Chitosan (CS), poly (β-(1-4))-linked-2-amino-2-deoxy-d-glucose), is the N-deacetylated product of chitin, which is a major component of arthropod and crustacean shells such as lobsters, crabs, shrimps, and cattle [13] . CS has been applied in many fields, such as metal adsorption, enzyme immobilization, protein adsorption, and in the controlled release of drugs because of its excellent properties such as nontoxicity, biocompatibility, mucus adhesion, and the controlled release of drugs and biodegradation. CS supports have been used for lipase immobilization, which allows at least 80% of the initial activity to be retained after 10 hydrolytic cycles [14],[15],[16],[17],[18],[19] .

To improve the efficient use of neutral lipase and reduce the cost of production, enzyme immobilization technology is applied. The literature reports mainly about the preparation of CS nanoparticles and their applications as carriers of drugs, but there are few reports regarding their application in enzyme immobilization. To the best of our knowledge, studies of Mucor racemosus lipase immobilized on magnetic Fe 3 O 4 -CS nanoparticles have not been reported. In this paper, magnetic Fe 3 O 4 -CS nanoparticles were prepared by the ionization gelation methodology, and characteristics of the enzyme immobilization were studied. Various factors such as time, elevated pH and temperatures affecting magnetic Fe 3 O 4 -CS nanoparticles were studied using the immobilization technology. Finally, the stability of magnetic Fe 3 O 4 -CS nanoparticle lipase was evaluated for repeated-batch enzyme reaction.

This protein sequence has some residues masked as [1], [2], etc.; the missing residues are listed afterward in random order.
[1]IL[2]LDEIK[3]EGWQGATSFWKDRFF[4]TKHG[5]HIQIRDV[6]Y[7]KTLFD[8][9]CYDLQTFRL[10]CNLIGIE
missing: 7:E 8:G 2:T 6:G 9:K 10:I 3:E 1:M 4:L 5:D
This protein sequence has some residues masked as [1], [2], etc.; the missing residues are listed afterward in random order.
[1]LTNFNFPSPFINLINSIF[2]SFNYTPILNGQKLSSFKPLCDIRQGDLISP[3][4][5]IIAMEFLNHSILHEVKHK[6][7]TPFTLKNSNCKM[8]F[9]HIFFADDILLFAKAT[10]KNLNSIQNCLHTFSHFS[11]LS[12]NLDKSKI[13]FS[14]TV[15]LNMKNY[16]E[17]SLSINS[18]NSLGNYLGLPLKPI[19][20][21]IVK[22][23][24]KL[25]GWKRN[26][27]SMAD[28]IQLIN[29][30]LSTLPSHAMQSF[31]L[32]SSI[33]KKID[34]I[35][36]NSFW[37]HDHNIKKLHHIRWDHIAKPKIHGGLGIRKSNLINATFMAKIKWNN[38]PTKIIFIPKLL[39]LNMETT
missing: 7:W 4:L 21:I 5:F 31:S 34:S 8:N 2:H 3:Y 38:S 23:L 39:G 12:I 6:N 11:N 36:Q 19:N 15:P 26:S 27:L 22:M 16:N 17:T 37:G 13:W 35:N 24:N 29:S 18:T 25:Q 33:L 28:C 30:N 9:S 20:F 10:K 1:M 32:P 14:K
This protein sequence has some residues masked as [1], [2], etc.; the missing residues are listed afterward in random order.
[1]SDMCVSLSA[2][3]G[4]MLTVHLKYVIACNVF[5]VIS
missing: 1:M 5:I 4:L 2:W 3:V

Materials and methods Top


Commercial lipase enzymes were prepared from M. racemosus NRRL 3631. All other materials were of analytical grade and used without further purification. These materials included tetraethyl orthosilicate (TEOS≥98%), ammonia solution (NH 3 , 28 wt%), ferrous dichloride tetrahydrated (FeCl 2 O × 4H 2 O), ferric trichloride hexahydrated (FeCl 3 O × 6H 2 O), CS (medium molecular weight, 75-85% deacetylated, molecular weight ca. 400 000; Fluka, Switzerland), glucose (C 6 H 6 O 6 ), potassium chloride (KCl), potassium dihydrogen phosphate (KH 2 PO 4 ), magnesium sulfate (MgSO 4 × 7H 2 O), disodium hydrogen phosphate (Na 2 HPO 4 ), sodium dihydrogen phosphate (NaH 2 PO 4 ), peptone from animal protein, olive oil, gum Arabic, and acetone. All solutions were prepared with distilled, deionized water.